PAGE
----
When planning the security policies for an IBM i installation, security officers can often overlook the special requirements that programmers will have. This tip will provide guidance on how to best provide security and programmer flexibility.
Problems with programmers
Whether the programmers for your System i are in-house staff or outside consultants, they will provide unique challenges to security. On one hand, they are almost always an expensive resource so the fewer hoops they have to jump through to get their work done, the more efficiently (and cost effectively) they can do it. On the other hand, giving them full access to your system is a huge security risk and one that you would not grant to anyone else in your organization.
Programmers will always take the position that they need full access to your system in order to work effectively. In some cases, that may even be true; especially in small to medium sized shops where there is only a single programmer or a small programming staff. When problems arise during normal production, someone needs to be able to jump in and fix it, regardless of the system or systems affected. So, full system access may be required.
But, for development projects and for programmers who are working on specific task assignments, full access is never going to be required. Library and object controls can be kept in place and the assignment of all object authority (*ALLOBJ) should be avoided at all costs. The fewer user profiles you have with *ALLOBJ authority, the better. Each user profile with this high level of access authority represents a significant security risk.
How to best deal with programmers
One good approach is to segregate your programmers on a separate system so that they can work in an unrestricted environment, but not work with live data. Many shops I've worked in or worked with have maintained a separate system just for programmers. With LPARs, many organizations just carve out a test partition for their programmers. New code can be created, compiled and tested in a test environment without exposure to live data. If you can afford this, it is a great compromise. You have to create a strong change control turnover policy so that new programs and data files get the right security configuration when making the transition from test to production, but that should be easy to control.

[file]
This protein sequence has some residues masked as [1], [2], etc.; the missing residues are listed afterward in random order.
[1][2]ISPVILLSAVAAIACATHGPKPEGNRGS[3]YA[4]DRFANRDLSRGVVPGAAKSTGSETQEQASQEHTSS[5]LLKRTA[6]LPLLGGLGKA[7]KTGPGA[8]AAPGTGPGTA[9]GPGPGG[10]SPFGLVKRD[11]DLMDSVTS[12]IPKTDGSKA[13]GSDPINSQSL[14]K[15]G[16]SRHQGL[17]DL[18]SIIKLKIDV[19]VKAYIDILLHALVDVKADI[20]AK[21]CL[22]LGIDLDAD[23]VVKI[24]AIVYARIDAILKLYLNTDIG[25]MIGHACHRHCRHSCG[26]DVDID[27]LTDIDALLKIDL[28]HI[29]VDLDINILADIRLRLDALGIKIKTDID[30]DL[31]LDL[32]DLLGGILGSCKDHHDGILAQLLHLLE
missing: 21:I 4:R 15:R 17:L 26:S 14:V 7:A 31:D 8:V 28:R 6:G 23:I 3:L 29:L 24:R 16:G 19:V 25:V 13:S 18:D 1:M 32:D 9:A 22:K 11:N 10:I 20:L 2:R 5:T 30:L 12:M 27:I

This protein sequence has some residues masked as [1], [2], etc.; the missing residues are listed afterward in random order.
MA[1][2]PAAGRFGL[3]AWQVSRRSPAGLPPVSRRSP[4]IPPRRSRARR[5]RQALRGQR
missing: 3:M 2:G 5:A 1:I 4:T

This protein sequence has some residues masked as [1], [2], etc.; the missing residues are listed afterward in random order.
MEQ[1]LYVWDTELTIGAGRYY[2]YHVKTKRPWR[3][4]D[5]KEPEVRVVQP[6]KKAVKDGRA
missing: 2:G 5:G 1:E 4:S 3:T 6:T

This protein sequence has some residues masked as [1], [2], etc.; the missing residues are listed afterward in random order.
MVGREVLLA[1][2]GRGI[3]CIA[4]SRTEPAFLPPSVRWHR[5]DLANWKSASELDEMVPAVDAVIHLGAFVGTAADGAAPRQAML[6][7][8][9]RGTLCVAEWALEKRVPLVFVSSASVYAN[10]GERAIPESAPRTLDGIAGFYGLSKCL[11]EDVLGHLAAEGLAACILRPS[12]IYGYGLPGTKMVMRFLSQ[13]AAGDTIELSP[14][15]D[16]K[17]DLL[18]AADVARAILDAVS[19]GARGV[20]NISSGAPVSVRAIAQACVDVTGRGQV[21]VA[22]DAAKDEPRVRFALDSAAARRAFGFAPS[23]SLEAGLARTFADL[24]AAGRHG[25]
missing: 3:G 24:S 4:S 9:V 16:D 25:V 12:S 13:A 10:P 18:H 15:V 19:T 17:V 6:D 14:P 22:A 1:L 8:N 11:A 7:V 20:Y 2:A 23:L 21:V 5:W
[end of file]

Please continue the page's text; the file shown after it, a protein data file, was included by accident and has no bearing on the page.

For programmers that support daily production, a lot of what they do will not require all object authority. For those situations where it is an absolute necessity, consider setting up a super user profile that can be activated by your security officer as needed. Then, when the situation is found where more than normal access rights are called for, your security officer can activate the super user profile for use by the programmer in question. As soon as the fire is out, the security officer can deactivate the super user profile and all will be secure.
As a last resort, if you can't pry all object authority away from a user profile, then you should at least be journaling activity for each programmer user profile that has this authority granted. While this will only provide after-the-fact reporting, at least you will have a record of events. To set this up, security journaling must be active. Then you can use the change user auditing (CHGUSRAUD) command to configure what you want to track for the user profile in question. For more information on how to set this up, refer to this tip on monitoring your System i super users. Even if you are able to remove all object authority for most of your programming staff, I'd recommend taking this approach for every user profile on your system that has full access to the system.
If you have any questions about this topic, you can reach me at firstname.lastname@example.org, I'll give it my best shot. All email messages will be answered.
ABOUT THE AUTHOR: Rich Loeber is president of Kisco
Information Systems Inc. in Saranac Lake, N.Y. The company is a provider of various security
products for the IBM i market.
This was first published in August 2009